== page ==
The spelling of thang for 탕 probably reflects an attempt to represent the fortis aspirated 't' sound in Korean which is written in some earlier romanization systems as th (and similarly we also have ph and kh) to distinguish them from the lax p, t and k spoken with with very minimal aspiration. In McCune-Reischauer this aspiration is indicated as p' t' k', but in the Revised Romanization system adopted by the Korean Governmnet since 2000 these are written simply as p, t and k.

  11. Victor Mair said,

    October 25, 2013 @ 10:30 am

    From Juha Janhunen:

    Yes, well, my idea of Korean gom [kom] is that it is a borrowing from Para-Japonic and represents the same word as regular Japanese kuma 'bear'. The original form may also be reconstructed as *kuma. (I know of arguments presented against this reconstruction, but I do not think they are valid.) I cannot see how this item could be in any regular way be connected with any early form of Chinese xiong.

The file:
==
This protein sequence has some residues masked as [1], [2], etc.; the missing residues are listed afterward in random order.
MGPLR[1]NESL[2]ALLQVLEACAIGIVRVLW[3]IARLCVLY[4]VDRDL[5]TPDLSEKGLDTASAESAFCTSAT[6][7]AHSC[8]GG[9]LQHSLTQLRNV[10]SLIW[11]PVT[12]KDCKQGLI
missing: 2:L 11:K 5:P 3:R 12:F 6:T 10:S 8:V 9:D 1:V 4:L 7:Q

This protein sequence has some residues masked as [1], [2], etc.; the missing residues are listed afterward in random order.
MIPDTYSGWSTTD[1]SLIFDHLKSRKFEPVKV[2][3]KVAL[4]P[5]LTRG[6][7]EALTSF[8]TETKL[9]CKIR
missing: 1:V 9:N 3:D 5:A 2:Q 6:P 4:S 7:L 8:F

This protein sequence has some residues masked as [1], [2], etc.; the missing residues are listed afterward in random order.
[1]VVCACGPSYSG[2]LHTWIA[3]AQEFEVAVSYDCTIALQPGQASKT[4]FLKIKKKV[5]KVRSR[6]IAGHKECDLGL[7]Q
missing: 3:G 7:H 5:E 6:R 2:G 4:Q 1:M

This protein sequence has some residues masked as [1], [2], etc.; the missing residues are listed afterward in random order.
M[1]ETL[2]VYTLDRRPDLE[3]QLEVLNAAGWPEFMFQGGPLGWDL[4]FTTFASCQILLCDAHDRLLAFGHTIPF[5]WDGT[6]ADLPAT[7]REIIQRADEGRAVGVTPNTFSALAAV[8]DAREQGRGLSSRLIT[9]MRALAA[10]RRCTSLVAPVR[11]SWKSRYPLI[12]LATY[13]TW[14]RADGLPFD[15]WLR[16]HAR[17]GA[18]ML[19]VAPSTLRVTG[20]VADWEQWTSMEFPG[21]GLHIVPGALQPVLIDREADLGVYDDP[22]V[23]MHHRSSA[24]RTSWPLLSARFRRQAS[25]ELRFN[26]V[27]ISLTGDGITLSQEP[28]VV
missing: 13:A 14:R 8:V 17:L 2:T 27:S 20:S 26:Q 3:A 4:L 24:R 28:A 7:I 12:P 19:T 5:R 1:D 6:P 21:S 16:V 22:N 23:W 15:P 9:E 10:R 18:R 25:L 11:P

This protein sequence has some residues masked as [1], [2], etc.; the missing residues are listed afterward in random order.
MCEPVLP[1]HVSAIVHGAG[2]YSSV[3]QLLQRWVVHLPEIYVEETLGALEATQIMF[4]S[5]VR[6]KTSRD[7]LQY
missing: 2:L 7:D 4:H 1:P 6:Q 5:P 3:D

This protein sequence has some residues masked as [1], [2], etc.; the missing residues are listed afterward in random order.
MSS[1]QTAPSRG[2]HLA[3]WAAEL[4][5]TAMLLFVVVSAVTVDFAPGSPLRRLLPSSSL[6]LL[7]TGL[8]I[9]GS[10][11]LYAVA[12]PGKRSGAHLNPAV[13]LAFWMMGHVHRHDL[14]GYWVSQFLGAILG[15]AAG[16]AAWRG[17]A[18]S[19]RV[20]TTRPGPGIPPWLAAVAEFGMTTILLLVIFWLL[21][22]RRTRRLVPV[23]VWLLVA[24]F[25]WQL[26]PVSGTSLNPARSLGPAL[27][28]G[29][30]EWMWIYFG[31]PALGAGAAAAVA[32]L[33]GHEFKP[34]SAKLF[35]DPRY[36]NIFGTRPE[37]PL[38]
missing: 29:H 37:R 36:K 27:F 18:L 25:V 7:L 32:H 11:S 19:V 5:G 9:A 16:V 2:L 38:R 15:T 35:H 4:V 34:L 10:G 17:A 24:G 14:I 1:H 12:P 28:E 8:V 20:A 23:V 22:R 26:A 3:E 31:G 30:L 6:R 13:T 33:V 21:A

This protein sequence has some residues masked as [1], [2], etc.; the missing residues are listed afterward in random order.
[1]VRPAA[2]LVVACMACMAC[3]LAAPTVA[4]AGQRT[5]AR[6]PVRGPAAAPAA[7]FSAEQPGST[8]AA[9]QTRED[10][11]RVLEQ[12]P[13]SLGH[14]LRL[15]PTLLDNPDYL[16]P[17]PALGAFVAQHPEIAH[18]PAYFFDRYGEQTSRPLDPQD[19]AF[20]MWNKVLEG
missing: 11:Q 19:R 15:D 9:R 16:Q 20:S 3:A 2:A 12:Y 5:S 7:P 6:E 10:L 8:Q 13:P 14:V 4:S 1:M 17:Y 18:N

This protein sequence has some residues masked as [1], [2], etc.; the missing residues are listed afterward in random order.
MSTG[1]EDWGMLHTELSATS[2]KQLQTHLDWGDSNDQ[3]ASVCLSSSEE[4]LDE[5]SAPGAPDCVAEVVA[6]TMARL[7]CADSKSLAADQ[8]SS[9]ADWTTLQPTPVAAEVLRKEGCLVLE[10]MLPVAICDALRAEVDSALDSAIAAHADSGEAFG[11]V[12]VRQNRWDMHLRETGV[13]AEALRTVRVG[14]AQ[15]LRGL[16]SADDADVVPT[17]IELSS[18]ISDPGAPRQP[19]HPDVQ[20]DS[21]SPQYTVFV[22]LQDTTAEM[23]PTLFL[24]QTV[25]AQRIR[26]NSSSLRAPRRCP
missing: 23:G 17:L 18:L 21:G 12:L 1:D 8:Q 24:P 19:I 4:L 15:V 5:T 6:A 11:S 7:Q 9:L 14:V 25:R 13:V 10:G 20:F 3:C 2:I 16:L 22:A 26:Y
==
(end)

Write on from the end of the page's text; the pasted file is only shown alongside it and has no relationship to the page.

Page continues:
12. JS said,

    October 25, 2013 @ 10:41 am

    I find Janhunen's comments interesting as, whatever we might suppose regarding the cause for the resemblance, *ɢʷum is certainly phonologically close to /kom/ and still closer to the Middle Korean kwom cited at Axel Schuessler, ABC Etymological Dictionary of Old Chinese, p. 542 — where, it turns out, the author has already noted the similarity between these two as well as a number of other area 'bear' words, largely TB items but also PMonic *kmum 'Himalayan black bear'.

  13. julie lee said,

    October 25, 2013 @ 10:59 am

    곰탕gom thang (literally "broth-soup") , "bear soup" on the menu, I believe comes from the Chinese words/characters羹湯geng tang (literally "broth soup"). Geng羹 is broth or soup and tang湯 is also broth or soup, and each can be stand-alone words. 羹湯 geng tang also appears together (in my Mac dictionary) , meaning, I believe, "broth-soup" or "soup". The more common word for soup in Mandarin is 湯 tang. My own impression is that 羹geng (gom곰 in Korean) is more archaic. One does see it a lot in classical Chinese.

  14. julie lee said,

    October 25, 2013 @ 11:07 am

    I wonder if 羹geng "broth, soup" in Mandarin (gen in some topolects) is pronounced gom or gum (like English gum) in Cantonese or some other Chinese topolects.